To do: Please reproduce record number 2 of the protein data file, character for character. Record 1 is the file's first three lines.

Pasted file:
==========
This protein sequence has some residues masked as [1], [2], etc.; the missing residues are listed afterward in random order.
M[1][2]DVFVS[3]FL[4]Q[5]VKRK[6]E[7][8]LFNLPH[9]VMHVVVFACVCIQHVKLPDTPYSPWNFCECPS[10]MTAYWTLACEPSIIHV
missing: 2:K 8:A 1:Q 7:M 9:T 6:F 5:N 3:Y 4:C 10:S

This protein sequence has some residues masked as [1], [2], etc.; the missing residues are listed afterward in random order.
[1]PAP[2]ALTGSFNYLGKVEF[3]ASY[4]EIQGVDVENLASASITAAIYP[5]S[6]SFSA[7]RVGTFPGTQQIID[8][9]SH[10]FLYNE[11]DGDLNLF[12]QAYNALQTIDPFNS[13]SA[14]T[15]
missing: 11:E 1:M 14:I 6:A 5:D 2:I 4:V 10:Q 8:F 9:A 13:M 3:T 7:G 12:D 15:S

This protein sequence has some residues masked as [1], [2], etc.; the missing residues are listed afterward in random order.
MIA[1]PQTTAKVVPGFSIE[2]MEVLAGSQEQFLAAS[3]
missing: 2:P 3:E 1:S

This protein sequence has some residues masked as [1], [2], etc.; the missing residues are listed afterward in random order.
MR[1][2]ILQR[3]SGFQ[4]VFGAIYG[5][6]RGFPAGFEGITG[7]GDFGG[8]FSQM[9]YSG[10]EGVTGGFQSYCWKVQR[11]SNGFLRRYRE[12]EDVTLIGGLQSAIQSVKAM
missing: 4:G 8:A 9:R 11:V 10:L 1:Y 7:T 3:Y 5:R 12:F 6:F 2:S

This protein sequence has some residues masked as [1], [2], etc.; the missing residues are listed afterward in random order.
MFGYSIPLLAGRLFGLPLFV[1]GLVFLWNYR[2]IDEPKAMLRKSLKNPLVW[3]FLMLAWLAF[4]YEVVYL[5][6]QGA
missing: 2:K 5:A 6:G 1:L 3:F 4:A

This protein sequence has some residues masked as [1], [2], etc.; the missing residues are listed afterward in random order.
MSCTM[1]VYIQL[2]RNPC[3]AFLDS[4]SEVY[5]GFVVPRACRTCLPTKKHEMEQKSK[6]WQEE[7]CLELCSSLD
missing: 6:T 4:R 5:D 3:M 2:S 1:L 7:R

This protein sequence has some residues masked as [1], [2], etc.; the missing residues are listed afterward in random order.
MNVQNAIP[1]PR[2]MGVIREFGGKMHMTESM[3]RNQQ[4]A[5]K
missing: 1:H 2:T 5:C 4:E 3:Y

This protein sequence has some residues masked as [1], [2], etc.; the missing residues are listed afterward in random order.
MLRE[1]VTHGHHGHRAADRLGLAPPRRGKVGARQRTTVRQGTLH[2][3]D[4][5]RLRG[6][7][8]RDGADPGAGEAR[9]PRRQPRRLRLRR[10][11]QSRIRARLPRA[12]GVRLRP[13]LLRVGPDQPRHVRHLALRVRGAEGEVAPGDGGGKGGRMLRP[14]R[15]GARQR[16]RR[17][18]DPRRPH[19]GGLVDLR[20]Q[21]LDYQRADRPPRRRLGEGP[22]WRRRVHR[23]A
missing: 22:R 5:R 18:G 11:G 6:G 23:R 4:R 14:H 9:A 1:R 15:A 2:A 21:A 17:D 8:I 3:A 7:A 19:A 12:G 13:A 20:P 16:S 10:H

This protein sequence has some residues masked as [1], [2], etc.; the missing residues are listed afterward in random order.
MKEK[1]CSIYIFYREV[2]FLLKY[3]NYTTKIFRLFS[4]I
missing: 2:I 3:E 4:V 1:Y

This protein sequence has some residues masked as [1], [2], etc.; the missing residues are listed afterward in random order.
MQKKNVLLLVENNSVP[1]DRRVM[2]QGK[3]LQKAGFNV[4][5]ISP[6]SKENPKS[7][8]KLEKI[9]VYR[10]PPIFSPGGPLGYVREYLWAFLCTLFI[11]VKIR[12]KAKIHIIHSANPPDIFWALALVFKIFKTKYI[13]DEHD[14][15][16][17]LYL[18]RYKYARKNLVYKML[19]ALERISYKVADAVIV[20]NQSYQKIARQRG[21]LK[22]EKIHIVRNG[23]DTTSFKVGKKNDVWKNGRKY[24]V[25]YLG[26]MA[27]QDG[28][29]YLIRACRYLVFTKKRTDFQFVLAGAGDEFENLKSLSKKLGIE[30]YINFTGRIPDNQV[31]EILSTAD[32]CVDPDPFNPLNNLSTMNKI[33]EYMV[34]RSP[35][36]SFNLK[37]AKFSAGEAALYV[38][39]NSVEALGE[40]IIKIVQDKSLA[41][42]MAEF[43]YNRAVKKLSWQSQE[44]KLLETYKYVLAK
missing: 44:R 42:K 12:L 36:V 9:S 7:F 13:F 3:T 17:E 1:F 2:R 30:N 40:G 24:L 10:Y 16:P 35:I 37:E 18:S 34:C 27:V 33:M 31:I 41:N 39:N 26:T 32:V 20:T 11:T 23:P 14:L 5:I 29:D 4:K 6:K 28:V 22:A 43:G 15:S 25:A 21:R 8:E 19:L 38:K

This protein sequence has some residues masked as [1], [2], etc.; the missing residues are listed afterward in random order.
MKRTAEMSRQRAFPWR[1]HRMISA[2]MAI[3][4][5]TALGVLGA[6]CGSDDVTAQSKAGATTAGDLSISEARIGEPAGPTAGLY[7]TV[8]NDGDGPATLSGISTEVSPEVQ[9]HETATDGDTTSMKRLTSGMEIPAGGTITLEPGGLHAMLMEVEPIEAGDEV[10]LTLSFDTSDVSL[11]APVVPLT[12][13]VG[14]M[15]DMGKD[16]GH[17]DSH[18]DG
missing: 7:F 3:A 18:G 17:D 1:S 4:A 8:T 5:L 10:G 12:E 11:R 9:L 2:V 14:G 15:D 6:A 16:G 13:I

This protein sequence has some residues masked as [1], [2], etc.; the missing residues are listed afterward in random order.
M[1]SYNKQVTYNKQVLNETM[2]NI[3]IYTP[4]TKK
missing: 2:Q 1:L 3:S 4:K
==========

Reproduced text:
This protein sequence has some residues masked as [1], [2], etc.; the missing residues are listed afterward in random order.
[1]PAP[2]ALTGSFNYLGKVEF[3]ASY[4]EIQGVDVENLASASITAAIYP[5]S[6]SFSA[7]RVGTFPGTQQIID[8][9]SH[10]FLYNE[11]DGDLNLF[12]QAYNALQTIDPFNS[13]SA[14]T[15]
missing: 11:E 1:M 14:I 6:A 5:D 2:I 4:V 10:Q 8:F 9:A 13:M 3:T 7:G 12:D 15:S